Under the sea
Under the sea

Ulrich Schnauss Slowly Soars Toward Surrealism

At some point in the early 1990s, liner notes pushed a teenaged Ulrich Schnauss toward a profound revelation. As a young enthusiast of then-hot electronic music styles such as acid house and Detroit techno, Schnauss was so enamored with the concept of that genre that he used his favorite artists to give him a history lesson on the form as a whole. Frequencies—the 1991 debut album from British techno outfit LFO (not to be confused with the American pop group of the same name)—provided a crucial gateway. That record's sleeve shouted out to such innovative electronic names as Yellow Magic Orchestra, Kraftwerk and Tangerine Dream. Schnauss' affection for LFO led him to Tangerine Dream's Stratosfear, a 1976 album from Edgar Froese's long-running and immensely prolific project. That band would have particularly powerful resonance with Schnauss.

"It is electronic music on a formal level, but on an emotional level, it's very human, and the human being that controls the instrument always remains the priority, so they never had this man/machine aesthetic like Kraftwerk," he says. "That kind of dichotomy is always something that really appealed to me: to use electronic instrumentation to create something very human and organic rather than [something] being completely taken over by technology, basically, and the human being almost becoming secondary."

Working today as a musician and producer still smitten with electronic and ambient music, the German-born, now-London-based 35-year-old (who also handles keyboards in British shoegaze outfit Engineers) keeps many of Tangerine Dream's aesthetic angles in play for himself, despite being raised with a conservative musical education. Schnauss started studying piano at age 7 and spent the next eight years relishing the idea of "making noise" when he could, but maintaining mixed feelings about his overall enjoyment of and interest in the instrument. Around age 12, he acquired his first keyboard, which contained a built-in sequencer; that set him on the path toward making his own compositions. During the 1990s, he focused on producing drum-and-bass tracks, as well as other forms of dance music.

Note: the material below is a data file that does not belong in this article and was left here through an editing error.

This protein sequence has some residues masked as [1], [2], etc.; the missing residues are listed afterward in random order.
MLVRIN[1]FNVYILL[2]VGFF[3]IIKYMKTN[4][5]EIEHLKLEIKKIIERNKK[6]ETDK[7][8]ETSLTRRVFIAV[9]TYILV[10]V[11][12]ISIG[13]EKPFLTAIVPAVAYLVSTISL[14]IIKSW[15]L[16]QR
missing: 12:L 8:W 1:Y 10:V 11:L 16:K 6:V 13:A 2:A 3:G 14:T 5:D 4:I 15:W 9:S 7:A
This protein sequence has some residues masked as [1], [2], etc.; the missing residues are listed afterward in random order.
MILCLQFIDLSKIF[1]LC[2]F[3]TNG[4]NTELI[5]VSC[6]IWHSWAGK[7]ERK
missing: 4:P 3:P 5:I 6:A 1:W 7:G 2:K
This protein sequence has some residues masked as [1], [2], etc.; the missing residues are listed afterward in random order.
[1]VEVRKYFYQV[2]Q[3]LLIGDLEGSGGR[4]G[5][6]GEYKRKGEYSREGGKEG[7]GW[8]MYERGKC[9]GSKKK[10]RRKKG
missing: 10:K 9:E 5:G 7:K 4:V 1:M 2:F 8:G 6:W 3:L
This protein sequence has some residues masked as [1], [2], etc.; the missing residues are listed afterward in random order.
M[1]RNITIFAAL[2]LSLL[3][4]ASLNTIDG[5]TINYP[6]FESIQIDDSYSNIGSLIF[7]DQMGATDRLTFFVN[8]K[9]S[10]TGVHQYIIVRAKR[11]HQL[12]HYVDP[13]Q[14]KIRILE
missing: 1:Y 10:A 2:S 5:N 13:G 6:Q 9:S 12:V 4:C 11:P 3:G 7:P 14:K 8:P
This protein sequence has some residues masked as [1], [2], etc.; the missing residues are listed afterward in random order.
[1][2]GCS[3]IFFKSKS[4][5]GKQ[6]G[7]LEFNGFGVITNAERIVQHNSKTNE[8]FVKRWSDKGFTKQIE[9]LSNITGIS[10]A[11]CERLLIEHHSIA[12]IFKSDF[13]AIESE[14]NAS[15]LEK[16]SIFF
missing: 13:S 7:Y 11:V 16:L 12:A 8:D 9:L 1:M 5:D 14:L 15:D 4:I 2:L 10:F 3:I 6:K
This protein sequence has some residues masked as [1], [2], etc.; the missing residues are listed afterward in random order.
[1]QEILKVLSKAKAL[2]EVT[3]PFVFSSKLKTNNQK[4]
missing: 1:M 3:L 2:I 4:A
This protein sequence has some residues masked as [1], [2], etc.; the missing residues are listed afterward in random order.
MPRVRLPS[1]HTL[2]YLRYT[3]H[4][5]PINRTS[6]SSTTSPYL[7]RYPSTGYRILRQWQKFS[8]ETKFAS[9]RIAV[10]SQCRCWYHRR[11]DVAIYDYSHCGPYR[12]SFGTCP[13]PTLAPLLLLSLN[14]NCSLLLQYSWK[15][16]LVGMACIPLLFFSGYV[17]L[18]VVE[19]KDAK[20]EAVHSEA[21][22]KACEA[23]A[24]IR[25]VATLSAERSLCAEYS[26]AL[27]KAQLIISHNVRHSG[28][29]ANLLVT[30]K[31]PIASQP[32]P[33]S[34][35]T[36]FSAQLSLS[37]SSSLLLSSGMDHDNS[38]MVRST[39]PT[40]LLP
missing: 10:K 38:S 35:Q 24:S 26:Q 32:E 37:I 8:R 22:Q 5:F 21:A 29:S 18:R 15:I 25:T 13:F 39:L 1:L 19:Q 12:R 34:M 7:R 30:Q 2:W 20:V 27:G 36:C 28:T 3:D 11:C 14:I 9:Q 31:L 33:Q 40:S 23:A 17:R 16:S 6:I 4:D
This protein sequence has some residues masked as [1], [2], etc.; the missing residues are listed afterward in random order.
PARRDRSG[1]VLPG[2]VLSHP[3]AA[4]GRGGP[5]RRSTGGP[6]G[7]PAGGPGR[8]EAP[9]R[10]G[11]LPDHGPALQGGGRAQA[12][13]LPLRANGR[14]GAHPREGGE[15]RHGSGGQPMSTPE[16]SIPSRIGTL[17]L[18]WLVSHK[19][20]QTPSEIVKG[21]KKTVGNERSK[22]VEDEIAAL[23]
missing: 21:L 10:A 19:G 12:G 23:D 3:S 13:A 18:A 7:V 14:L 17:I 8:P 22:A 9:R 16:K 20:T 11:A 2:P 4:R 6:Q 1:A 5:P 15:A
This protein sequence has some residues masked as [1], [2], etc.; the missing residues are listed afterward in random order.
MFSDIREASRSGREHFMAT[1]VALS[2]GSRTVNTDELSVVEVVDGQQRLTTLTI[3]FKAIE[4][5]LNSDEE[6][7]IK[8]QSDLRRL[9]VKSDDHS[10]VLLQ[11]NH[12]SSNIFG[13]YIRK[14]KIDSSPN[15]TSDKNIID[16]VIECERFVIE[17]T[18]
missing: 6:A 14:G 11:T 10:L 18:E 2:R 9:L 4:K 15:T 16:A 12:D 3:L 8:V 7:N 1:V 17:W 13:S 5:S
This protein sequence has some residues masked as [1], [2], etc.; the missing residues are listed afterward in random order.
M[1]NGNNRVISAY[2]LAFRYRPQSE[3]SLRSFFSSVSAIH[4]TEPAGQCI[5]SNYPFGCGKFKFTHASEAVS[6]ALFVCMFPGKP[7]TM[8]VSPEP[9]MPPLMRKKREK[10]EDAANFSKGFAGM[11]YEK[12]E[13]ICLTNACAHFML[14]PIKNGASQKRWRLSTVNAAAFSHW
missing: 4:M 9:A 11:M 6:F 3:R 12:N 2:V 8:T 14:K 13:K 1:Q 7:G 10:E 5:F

Ulrich Schnauss performs at Detroit Bar, 843 W. 19th St., Costa Mesa, (949) 642-0600; www.detroitbar.com. Sat., 9 p.m. $15-$20. 21 and older.

In 2001, he issued Far Away Trains Passing By, his first album under his own name (as opposed to aliases such as Ethereal 77 and View to the Future) and turned his focus toward shoegaze-inspired electronica. But after completing 2007's Goodbye, he felt worn out by that approach.

February's A Long Way to Fall, Schnauss' fourth album as himself, marks a kind of introduction to a third period. The difference between records isn't dramatic—both Goodbye and A Long Way feature warm, dulcet tunes that are shaped in the awe-inducing sprawl of the Milky Way—but Goodbye has crunchy moments of rock-born distortion, whereas A Long Way is packed with sparkly melodies that feel wholeheartedly electronic-music-oriented in execution. Over time, Schnauss emphasizes, he plans to move away from "genre music" and cut out signifiers (such as electronic-music software plug-ins) that could link his work to certain dated subgenres or trends. This means an increased focus on stripping elements from songs. Schnauss' goals are to make sounds that are "more and more pure" and music that has a more timeless sensibility.

Schnauss came from "what you could probably call quite a rough upbringing with a lot of violence and stuff like that," he says. Partially because of that, he began holding tight to the idea of music as a means of escapism—both as a listener and creator. In a February interview with Rocksucker, he noted that he has spent the past two decades attempting to re-create something he heard in his head as a child—"a music that's symphonic in the way that many different layers of sound interact with one another and that has an overall 'surrealist,' otherworldly impact."

Speaking to OC Weekly, he affirms the importance of that dream. "When I was probably 7 or 8 years old, I used to lie awake at night for long times and just imagine music. This was even before I had an idea about electronic music," Schnauss says. "Ever since then, I always thought, 'One day, I'd like to try to make this kind of music.' That's something I'm trying to move closer and closer toward, but I think that's going to be a long process."


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